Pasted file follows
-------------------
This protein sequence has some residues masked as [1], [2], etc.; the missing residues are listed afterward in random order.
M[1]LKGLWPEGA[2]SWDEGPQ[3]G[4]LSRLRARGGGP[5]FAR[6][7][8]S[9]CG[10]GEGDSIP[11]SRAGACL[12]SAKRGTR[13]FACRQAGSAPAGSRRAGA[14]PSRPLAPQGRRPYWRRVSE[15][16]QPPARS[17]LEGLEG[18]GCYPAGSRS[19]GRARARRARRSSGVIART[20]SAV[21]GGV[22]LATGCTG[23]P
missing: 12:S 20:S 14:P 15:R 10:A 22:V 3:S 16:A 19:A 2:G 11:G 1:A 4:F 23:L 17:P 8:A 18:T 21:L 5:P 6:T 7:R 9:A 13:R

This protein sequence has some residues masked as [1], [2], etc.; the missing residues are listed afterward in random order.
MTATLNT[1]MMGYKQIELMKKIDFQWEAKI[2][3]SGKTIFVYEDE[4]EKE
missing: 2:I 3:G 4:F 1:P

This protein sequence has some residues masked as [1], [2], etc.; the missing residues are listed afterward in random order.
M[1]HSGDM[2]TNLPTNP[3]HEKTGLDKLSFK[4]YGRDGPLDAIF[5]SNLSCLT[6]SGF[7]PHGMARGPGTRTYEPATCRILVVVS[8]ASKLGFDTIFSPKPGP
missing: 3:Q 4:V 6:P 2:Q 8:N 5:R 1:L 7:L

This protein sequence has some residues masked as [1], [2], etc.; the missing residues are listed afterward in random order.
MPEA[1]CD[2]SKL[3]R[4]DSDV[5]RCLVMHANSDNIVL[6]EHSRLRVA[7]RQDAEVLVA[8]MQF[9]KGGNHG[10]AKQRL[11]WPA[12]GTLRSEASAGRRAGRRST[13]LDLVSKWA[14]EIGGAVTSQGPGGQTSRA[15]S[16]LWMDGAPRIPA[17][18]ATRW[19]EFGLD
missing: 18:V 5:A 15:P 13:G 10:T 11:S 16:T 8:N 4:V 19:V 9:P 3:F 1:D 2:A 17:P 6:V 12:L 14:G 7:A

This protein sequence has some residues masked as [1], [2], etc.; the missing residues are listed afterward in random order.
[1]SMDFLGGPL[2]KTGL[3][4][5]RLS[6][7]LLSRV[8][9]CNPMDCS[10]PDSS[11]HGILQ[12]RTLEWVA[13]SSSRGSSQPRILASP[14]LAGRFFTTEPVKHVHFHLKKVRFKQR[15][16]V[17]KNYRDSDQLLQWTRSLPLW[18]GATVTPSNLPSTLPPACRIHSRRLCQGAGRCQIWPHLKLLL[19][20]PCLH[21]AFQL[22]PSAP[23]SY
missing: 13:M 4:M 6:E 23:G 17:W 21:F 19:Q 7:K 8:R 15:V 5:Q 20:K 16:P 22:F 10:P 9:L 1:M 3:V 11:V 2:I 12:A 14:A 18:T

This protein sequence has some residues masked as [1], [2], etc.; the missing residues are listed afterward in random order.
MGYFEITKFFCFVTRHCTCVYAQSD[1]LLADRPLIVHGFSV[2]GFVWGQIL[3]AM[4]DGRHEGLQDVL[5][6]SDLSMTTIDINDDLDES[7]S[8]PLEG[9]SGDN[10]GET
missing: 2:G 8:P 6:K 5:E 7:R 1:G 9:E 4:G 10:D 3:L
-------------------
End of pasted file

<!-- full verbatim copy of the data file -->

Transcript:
This protein sequence has some residues masked as [1], [2], etc.; the missing residues are listed afterward in random order.
M[1]LKGLWPEGA[2]SWDEGPQ[3]G[4]LSRLRARGGGP[5]FAR[6][7][8]S[9]CG[10]GEGDSIP[11]SRAGACL[12]SAKRGTR[13]FACRQAGSAPAGSRRAGA[14]PSRPLAPQGRRPYWRRVSE[15][16]QPPARS[17]LEGLEG[18]GCYPAGSRS[19]GRARARRARRSSGVIART[20]SAV[21]GGV[22]LATGCTG[23]P
missing: 12:S 20:S 14:P 15:R 10:A 22:V 3:S 16:A 19:A 2:G 11:G 1:A 4:F 23:L 17:P 8:A 18:T 21:L 5:P 6:T 7:R 9:A 13:R

This protein sequence has some residues masked as [1], [2], etc.; the missing residues are listed afterward in random order.
MTATLNT[1]MMGYKQIELMKKIDFQWEAKI[2][3]SGKTIFVYEDE[4]EKE
missing: 2:I 3:G 4:F 1:P

This protein sequence has some residues masked as [1], [2], etc.; the missing residues are listed afterward in random order.
M[1]HSGDM[2]TNLPTNP[3]HEKTGLDKLSFK[4]YGRDGPLDAIF[5]SNLSCLT[6]SGF[7]PHGMARGPGTRTYEPATCRILVVVS[8]ASKLGFDTIFSPKPGP
missing: 3:Q 4:V 6:P 2:Q 8:N 5:R 1:L 7:L

This protein sequence has some residues masked as [1], [2], etc.; the missing residues are listed afterward in random order.
MPEA[1]CD[2]SKL[3]R[4]DSDV[5]RCLVMHANSDNIVL[6]EHSRLRVA[7]RQDAEVLVA[8]MQF[9]KGGNHG[10]AKQRL[11]WPA[12]GTLRSEASAGRRAGRRST[13]LDLVSKWA[14]EIGGAVTSQGPGGQTSRA[15]S[16]LWMDGAPRIPA[17][18]ATRW[19]EFGLD
missing: 18:V 5:A 15:P 13:G 10:T 11:S 16:T 8:N 4:V 19:V 9:P 3:F 1:D 2:A 17:P 6:V 12:L 14:G 7:A

This protein sequence has some residues masked as [1], [2], etc.; the missing residues are listed afterward in random order.
[1]SMDFLGGPL[2]KTGL[3][4][5]RLS[6][7]LLSRV[8][9]CNPMDCS[10]PDSS[11]HGILQ[12]RTLEWVA[13]SSSRGSSQPRILASP[14]LAGRFFTTEPVKHVHFHLKKVRFKQR[15][16]V[17]KNYRDSDQLLQWTRSLPLW[18]GATVTPSNLPSTLPPACRIHSRRLCQGAGRCQIWPHLKLLL[19][20]PCLH[21]AFQL[22]PSAP[23]SY
missing: 13:M 4:M 6:E 23:G 17:W 21:F 19:Q 7:K 8:R 15:V 5:Q 20:K 16:P 22:F 10:P 9:L 1:M 3:V 11:V 2:I 12:A 14:A 18:T

This protein sequence has some residues masked as [1], [2], etc.; the missing residues are listed afterward in random order.
MGYFEITKFFCFVTRHCTCVYAQSD[1]LLADRPLIVHGFSV[2]GFVWGQIL[3]AM[4]DGRHEGLQDVL[5][6]SDLSMTTIDINDDLDES[7]S[8]PLEG[9]SGDN[10]GET
missing: 2:G 8:P 6:K 5:E 7:R 1:G 9:E 4:G 10:D 3:L